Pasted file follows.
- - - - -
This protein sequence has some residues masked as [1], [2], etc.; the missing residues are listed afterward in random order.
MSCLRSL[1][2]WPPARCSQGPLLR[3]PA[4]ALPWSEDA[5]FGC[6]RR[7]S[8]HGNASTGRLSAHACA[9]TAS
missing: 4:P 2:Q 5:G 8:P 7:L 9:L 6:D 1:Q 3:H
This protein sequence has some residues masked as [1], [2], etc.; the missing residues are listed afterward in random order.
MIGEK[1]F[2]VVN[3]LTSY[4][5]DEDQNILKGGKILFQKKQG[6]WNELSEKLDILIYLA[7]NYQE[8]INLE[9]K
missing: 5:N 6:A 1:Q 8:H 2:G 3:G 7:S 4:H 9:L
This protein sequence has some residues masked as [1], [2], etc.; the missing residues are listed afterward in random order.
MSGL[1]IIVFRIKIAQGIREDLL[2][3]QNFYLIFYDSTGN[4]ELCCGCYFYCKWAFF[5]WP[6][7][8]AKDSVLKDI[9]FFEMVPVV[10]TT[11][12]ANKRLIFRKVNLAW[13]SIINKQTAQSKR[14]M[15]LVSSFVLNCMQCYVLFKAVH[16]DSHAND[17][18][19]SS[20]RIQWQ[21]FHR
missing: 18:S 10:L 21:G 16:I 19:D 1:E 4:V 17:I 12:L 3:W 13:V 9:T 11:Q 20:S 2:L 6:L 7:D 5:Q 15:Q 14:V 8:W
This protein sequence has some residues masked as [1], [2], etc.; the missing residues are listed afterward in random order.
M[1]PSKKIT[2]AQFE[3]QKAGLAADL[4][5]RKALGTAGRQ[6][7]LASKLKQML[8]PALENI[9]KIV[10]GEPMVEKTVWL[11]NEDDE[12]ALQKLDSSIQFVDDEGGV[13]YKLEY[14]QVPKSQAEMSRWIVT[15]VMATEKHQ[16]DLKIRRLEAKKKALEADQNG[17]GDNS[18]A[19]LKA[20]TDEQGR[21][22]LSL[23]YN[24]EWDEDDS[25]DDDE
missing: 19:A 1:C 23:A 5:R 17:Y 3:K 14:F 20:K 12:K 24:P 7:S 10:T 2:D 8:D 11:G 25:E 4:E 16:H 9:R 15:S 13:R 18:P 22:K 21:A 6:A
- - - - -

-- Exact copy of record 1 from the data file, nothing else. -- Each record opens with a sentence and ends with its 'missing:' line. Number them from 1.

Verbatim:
This protein sequence has some residues masked as [1], [2], etc.; the missing residues are listed afterward in random order.
MSCLRSL[1][2]WPPARCSQGPLLR[3]PA[4]ALPWSEDA[5]FGC[6]RR[7]S[8]HGNASTGRLSAHACA[9]TAS
missing: 4:P 2:Q 5:G 8:P 7:L 9:L 6:D 1:Q 3:H